Public Accounts Committee

Reducing emergency admissions inquiry

Inquiry status: Concluded

Report published 8 June 2018. Government response published 9 October 2018.

Report and response published

Scope of the inquiry

According to NHS England, an emergency admission to hospital is “when admission is unpredictable and at short notice because of clinical need”.  From 2007 to 2017, emergency admissions have increased by 24%.

A recent National Audit Report examined the reasons for admissions growth, and how much it costs. It found that in 2016–17, there were 5.8 million emergency admissions, costing a total of £13.7bn.

The increase in cost has been slower than the increase in overall admissions, suggesting that NHS England was become more cost-effective at handling emergency admissions to hospital. However, where the rate of growth in admissions has also slowed, the NAO did not find compelling evidence that NHS England’s programmes were the reason for this. For example, only 32% of local areas reported meeting their Better Care Fund targets to reduce emergency admissions.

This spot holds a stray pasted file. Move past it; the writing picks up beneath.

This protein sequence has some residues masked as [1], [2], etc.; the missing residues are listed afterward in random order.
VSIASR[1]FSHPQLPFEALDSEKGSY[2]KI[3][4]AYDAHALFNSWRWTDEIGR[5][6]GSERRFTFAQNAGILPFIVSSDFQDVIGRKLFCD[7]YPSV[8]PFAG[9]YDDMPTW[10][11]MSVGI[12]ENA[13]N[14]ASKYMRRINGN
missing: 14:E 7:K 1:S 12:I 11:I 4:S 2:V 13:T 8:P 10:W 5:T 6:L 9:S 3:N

The Committee will ask NHS England, NHS Improvement and the Department for Health and Social Care how they can ensure that emergency admissions are put on a long-term sustainable trajectory.

Before this, the Committee will ask NHS England about progress with handling clinical correspondence. The Committee examined some aspects of this issue in November, but is concerned to ensure the NHS makes progress in solving the problem fully.


Read all transcripts, written evidence and other material related to the inquiry on reducing emergency admissions.


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